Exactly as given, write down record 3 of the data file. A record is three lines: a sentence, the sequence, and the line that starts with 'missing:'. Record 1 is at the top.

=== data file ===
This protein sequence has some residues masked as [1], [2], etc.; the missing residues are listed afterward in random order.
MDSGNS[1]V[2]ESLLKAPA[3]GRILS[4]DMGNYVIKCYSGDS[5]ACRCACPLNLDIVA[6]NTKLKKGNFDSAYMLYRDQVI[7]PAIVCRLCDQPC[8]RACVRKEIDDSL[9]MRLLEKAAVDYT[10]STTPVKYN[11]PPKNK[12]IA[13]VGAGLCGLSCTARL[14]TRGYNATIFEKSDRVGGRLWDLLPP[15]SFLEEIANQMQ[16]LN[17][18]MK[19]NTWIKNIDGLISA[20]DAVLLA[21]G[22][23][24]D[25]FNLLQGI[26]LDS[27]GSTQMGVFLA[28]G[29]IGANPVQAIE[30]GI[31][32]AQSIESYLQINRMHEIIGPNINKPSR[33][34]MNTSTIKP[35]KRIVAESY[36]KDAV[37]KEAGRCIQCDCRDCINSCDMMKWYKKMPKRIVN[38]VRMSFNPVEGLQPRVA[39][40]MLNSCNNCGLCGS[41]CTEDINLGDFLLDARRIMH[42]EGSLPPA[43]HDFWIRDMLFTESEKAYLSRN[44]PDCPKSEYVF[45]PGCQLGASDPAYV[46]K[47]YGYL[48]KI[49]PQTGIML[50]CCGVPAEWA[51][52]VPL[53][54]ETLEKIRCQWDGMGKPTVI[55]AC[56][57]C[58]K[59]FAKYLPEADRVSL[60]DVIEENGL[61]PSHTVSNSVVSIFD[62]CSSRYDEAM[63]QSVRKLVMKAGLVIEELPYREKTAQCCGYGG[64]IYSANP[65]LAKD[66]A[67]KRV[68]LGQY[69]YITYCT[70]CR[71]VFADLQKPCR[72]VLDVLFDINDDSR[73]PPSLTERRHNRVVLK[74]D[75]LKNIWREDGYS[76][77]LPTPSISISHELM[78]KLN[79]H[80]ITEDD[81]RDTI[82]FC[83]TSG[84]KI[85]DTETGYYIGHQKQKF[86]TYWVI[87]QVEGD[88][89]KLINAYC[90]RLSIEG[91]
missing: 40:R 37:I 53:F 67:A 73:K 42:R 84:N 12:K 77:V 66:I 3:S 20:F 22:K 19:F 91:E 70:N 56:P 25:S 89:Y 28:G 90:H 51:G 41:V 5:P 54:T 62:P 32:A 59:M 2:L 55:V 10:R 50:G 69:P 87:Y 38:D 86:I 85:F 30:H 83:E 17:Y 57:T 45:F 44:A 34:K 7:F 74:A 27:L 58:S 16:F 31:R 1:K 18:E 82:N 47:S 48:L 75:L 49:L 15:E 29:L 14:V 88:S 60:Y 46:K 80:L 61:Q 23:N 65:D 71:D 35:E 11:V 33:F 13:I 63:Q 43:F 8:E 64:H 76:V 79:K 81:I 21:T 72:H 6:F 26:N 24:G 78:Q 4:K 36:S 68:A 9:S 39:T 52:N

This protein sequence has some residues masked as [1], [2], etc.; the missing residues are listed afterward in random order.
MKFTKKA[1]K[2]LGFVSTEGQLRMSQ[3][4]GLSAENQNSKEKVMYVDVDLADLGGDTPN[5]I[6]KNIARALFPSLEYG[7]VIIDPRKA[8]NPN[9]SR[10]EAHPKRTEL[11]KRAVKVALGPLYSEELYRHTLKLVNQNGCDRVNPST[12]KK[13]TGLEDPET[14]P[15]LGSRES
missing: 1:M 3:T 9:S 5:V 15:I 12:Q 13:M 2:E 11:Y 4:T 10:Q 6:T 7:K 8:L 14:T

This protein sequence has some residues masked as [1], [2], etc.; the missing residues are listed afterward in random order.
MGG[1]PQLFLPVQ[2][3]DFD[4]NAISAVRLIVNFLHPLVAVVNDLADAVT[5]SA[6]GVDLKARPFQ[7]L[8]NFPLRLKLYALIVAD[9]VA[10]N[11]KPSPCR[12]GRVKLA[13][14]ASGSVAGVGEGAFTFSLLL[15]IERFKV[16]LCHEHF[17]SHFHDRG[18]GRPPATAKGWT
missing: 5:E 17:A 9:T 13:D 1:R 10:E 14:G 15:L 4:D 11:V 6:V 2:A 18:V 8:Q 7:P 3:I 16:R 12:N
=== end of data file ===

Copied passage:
This protein sequence has some residues masked as [1], [2], etc.; the missing residues are listed afterward in random order.
MGG[1]PQLFLPVQ[2][3]DFD[4]NAISAVRLIVNFLHPLVAVVNDLADAVT[5]SA[6]GVDLKARPFQ[7]L[8]NFPLRLKLYALIVAD[9]VA[10]N[11]KPSPCR[12]GRVKLA[13][14]ASGSVAGVGEGAFTFSLLL[15]IERFKV[16]LCHEHF[17]SHFHDRG[18]GRPPATAKGWT
missing: 5:E 17:A 9:T 13:D 1:R 10:E 14:G 15:L 4:D 11:V 6:V 2:A 18:V 8:Q 7:P 3:I 16:R 12:N